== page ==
One wouldn't consider using a screwdriver to drive nails or, for that matter, using a hammer to turn a screw, but in a very large sense of it, that's exactly what's being suggested when we hear complaints about the Ultra Platform's inability to correct severe low frequency vibration problems.
Regardless of what any preconceptions might lend it, Symposium has never claimed that the Ultra should be used specifically as a low frequency isolation device. What exactly IS it, then?
The Ultra Platform is "officially" called an "Energy Absorption Platform." It is meant to be used as a damping platform to improve virtually all aspects of sound reproduction across the audible frequency range with components ranging from turntables and CD players to very large loudspeakers. It was never meant to be an isolation-only device for extremely low frequency (below about 20 Hz) vibration; in fact, the Ultra Platform was designed purposely to be a "mechanical DC conductor" at frequencies approaching zero Hertz for purposes of achieving efficient mechanical grounding at DC, and therefore, using an Ultra by itself to eliminate extremely low (below 20 Hz) feedback issues will result in virtually no perceived difference - just as was described. However, if you want to get the best sound quality possible from your analog playback system, the Ultra WILL make a difference - a big one - when deployed as per recommendations.
If one has serious low frequency shock or vibration problems, these must be addressed first before the Ultra's benefits can be appreciated. Using an Ultra Platform to correct the extreme problems caused by, for instance, a sprung floor, is akin to putting superior tires on your car to address a problem with engine compression. The tires do one job; use something else for the other job. If someone has misled an end user to think that something else might be the case, let us apologize for such an inappropriate description by others. The Ultra is meant to be used as one aspect of an interrelated system of vibration control elements; by itself, it will not perform all aspects. While there are products which claim to be "all in one" devices, none do everything as well as can be realized by dividing up the whole system into specific jobs and applying the best technology to a specific function. This is why "all in one" stereo systems sold in department stores can't measure up to the typical "high end" system, with its separate source, preamplifier, amplifier, and speakers.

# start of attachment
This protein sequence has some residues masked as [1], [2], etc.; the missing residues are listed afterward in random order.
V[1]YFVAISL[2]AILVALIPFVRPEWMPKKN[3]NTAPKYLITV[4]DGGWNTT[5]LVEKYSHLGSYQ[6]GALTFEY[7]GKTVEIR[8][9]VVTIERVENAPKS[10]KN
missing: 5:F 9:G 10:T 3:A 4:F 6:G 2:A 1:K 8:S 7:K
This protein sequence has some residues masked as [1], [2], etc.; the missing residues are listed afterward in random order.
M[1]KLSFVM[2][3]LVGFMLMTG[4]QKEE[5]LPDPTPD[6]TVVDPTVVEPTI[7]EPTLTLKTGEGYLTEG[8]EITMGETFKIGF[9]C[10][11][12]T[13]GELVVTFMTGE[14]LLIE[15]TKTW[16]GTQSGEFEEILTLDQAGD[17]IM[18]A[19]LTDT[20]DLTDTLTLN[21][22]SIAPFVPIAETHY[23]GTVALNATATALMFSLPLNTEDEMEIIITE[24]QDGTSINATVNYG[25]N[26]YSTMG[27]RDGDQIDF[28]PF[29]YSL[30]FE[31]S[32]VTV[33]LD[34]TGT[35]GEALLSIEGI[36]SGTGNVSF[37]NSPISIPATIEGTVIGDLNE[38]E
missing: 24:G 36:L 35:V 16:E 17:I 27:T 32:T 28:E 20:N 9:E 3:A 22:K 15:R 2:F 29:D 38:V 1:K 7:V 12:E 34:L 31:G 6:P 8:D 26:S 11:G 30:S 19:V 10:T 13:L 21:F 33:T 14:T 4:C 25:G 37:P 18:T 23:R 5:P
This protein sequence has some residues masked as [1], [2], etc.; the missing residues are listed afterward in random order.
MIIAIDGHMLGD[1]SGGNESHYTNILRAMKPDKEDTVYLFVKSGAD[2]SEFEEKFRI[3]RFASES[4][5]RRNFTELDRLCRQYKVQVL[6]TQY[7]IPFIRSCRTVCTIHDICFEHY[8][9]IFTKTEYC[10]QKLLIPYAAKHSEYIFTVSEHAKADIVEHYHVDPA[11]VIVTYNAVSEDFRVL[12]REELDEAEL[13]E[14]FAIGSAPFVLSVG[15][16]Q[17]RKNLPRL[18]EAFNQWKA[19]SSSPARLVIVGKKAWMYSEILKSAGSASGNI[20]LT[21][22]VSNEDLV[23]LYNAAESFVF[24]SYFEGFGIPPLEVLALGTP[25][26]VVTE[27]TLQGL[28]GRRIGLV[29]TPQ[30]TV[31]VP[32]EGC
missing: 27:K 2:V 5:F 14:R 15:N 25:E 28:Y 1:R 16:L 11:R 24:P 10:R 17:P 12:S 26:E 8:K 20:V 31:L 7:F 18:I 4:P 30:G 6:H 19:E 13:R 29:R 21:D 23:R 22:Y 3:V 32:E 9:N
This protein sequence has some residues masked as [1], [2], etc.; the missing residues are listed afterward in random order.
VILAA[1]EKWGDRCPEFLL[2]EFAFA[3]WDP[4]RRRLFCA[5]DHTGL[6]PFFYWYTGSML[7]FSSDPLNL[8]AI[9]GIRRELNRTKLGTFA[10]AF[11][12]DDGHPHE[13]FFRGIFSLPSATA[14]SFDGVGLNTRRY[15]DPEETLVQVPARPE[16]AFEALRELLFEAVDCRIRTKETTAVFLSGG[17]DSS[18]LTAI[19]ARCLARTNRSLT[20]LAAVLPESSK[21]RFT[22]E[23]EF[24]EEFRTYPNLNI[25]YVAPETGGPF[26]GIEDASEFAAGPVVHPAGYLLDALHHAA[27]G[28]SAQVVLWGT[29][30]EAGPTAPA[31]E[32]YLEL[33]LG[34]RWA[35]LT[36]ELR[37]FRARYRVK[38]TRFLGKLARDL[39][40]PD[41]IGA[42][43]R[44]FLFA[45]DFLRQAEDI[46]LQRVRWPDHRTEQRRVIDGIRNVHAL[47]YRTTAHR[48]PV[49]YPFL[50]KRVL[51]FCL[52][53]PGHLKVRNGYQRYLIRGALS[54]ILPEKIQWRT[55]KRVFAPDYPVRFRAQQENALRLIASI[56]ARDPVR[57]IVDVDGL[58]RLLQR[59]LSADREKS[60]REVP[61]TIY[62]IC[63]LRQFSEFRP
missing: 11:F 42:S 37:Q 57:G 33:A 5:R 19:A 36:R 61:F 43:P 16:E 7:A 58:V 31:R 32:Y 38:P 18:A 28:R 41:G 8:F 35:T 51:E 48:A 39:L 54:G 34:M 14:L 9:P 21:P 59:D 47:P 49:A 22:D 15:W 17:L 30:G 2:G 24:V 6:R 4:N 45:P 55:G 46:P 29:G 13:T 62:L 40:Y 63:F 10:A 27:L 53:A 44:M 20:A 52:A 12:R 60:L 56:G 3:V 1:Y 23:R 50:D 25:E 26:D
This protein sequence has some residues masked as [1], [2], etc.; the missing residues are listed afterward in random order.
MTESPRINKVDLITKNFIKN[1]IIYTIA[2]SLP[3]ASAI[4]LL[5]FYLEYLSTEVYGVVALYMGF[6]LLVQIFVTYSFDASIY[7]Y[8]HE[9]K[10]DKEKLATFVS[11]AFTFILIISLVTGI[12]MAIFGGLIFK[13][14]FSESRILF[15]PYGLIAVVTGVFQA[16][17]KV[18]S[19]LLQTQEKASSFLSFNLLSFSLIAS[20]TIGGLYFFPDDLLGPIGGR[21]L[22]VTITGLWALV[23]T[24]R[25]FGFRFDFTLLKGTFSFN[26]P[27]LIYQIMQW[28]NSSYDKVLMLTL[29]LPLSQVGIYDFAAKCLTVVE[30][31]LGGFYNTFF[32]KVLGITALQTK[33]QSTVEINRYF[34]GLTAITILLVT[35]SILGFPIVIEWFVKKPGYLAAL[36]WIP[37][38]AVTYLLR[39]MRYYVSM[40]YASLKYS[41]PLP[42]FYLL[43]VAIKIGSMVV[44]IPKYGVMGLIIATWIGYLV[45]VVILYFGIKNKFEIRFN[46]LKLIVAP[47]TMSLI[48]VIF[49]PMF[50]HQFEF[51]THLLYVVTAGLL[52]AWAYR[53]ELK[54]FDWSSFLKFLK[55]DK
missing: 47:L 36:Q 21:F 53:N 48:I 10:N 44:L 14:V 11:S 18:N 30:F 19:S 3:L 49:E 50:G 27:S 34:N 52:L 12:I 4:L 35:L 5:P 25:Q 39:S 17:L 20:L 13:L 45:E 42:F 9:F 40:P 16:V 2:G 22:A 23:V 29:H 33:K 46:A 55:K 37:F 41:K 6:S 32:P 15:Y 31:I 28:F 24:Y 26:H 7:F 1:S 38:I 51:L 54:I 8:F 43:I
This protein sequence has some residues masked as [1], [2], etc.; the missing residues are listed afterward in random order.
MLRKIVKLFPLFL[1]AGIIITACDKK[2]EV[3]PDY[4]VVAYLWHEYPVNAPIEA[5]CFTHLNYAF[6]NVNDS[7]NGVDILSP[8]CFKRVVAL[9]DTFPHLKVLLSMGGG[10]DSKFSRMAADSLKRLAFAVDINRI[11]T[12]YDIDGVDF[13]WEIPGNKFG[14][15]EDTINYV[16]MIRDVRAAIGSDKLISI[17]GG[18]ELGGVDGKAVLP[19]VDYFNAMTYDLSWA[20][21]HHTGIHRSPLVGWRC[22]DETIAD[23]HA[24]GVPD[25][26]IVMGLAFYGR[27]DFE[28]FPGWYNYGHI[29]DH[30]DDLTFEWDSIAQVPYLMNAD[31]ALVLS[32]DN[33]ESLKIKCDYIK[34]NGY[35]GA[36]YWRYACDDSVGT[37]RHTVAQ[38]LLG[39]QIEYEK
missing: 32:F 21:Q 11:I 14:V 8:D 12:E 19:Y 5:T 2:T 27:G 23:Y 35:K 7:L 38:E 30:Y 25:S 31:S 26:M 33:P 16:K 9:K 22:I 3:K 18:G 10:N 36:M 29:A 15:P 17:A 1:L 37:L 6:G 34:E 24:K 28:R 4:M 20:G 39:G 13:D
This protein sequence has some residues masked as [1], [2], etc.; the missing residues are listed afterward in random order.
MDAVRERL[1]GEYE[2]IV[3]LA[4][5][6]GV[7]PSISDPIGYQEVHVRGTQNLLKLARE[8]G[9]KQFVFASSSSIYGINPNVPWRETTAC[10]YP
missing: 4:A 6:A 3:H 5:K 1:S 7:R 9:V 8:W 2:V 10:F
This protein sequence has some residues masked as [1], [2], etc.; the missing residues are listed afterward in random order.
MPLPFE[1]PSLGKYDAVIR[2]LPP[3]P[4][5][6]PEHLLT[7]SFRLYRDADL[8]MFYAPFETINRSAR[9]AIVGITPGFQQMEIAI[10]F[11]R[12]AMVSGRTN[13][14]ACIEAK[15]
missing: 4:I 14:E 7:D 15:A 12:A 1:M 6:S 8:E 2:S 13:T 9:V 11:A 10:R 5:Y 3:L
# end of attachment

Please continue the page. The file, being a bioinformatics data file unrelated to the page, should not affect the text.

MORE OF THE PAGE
Symposium makes different components which work best applied to different problems; sometimes they can be used together to solve a set of problems. If one is looking for a comprehensive solution to the problems of low frequency vibration isolation, damping, mechanical grounding and RFI/EMI isolation, we would recommend they consider the Isis Rack, which addresses all of these problems in one system.
While some people have corrected feedback problems with an Ultra (it works very well as an isolation device throughout 9 of the 10 octaves of audible sound), we have specifically stated time and again that it was never intended to correct footfall problems. When set up properly, with efficient mechanical coupling between the Ultra's top layer and the component chassis, the Ultra Platform can and does provide a significant upgrade in musicality with analog turntables. Aspects most often reported by users include a quieter background, improved bass dynamics and resolution, more midrange bloom, eliminated or reduced high frequency harshness and a marked improvement in microdynamics. In the instructions, we recommend its use in conjunction with low frequency isolation devices ranging from extremely compliant feet to active isolation tables when placed UNDER (whether "down under" or not) the Ultra. The first review of the Ultra Platform by Michael Fremer, in the May 1997 Stereophile, gave rousing testimony to the Ultra's effectiveness with analog turntables when used IN CONJUNCTION WITH such a low frequency isolation device - in this case, a Vibraplane. I urge anyone who isn't familiar with this to reread the review, if not in its entirety, than at least the relevant passages on our website (http://www.symposiumusa.com/reviews.shtml).
Effective vibration control is not merely isolation; it is the intelligent combination of interrelated disciplines. Extremely low frequency isolation is merely one aspect of a more complicated problem, and to focus down only on one small region - that below 20 Hz - as being the only aspect of vibration control which determines a product's usefulness or value is - well, shortsighted, at best.
Thanks for the opportunity to clarity a few points.